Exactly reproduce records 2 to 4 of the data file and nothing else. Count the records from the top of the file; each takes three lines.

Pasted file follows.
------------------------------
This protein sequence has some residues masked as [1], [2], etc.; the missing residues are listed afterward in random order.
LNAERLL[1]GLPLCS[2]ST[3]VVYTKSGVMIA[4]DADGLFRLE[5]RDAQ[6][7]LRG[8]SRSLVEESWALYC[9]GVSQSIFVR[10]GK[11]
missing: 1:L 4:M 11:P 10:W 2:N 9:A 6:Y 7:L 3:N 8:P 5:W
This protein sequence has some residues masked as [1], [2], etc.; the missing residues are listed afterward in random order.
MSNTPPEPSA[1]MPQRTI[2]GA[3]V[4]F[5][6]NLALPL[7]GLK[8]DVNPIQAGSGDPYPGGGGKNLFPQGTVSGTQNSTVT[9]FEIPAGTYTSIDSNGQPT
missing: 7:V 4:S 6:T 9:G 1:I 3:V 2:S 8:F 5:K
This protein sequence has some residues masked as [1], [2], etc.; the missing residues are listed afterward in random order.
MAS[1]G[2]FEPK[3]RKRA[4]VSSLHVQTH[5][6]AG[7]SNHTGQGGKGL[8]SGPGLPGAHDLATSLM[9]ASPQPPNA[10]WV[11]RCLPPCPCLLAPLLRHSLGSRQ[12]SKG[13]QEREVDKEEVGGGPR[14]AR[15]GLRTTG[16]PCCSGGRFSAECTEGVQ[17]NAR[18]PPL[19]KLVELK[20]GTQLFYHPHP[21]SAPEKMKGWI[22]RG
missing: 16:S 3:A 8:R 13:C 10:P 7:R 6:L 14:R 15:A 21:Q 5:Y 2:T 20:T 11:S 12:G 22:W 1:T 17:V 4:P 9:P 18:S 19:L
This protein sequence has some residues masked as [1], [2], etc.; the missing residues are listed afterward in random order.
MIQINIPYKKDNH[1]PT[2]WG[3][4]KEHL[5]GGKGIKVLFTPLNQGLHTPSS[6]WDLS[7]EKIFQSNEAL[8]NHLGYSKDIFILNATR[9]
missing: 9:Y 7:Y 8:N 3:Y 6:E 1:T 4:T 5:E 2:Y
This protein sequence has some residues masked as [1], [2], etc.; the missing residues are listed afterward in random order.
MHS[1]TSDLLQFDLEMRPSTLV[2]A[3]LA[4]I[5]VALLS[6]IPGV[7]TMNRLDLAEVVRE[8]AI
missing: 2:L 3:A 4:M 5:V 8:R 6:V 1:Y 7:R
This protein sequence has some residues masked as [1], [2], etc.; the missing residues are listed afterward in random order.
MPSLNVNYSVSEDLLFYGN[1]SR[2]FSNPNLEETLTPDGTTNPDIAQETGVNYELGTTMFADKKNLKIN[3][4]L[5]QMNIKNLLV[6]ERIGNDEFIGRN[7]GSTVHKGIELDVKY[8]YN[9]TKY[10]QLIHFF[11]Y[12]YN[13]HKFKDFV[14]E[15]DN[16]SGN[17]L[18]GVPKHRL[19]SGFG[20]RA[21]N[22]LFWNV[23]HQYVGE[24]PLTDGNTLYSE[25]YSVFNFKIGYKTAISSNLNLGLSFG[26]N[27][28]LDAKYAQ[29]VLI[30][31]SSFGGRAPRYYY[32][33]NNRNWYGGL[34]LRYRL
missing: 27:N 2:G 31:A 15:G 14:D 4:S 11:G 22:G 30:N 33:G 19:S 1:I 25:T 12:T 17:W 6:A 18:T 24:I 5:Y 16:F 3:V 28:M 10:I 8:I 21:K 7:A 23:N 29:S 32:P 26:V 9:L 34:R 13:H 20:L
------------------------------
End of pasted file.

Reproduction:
This protein sequence has some residues masked as [1], [2], etc.; the missing residues are listed afterward in random order.
MSNTPPEPSA[1]MPQRTI[2]GA[3]V[4]F[5][6]NLALPL[7]GLK[8]DVNPIQAGSGDPYPGGGGKNLFPQGTVSGTQNSTVT[9]FEIPAGTYTSIDSNGQPT
missing: 7:V 4:S 6:T 9:G 1:I 3:V 2:S 8:F 5:K
This protein sequence has some residues masked as [1], [2], etc.; the missing residues are listed afterward in random order.
MAS[1]G[2]FEPK[3]RKRA[4]VSSLHVQTH[5][6]AG[7]SNHTGQGGKGL[8]SGPGLPGAHDLATSLM[9]ASPQPPNA[10]WV[11]RCLPPCPCLLAPLLRHSLGSRQ[12]SKG[13]QEREVDKEEVGGGPR[14]AR[15]GLRTTG[16]PCCSGGRFSAECTEGVQ[17]NAR[18]PPL[19]KLVELK[20]GTQLFYHPHP[21]SAPEKMKGWI[22]RG
missing: 16:S 3:A 8:R 13:C 10:P 7:R 6:L 14:R 15:A 21:Q 5:Y 2:T 20:T 11:S 12:G 22:W 1:T 17:V 4:P 9:P 18:S 19:L
This protein sequence has some residues masked as [1], [2], etc.; the missing residues are listed afterward in random order.
MIQINIPYKKDNH[1]PT[2]WG[3][4]KEHL[5]GGKGIKVLFTPLNQGLHTPSS[6]WDLS[7]EKIFQSNEAL[8]NHLGYSKDIFILNATR[9]
missing: 9:Y 7:Y 8:N 3:Y 6:E 1:T 4:T 5:E 2:Y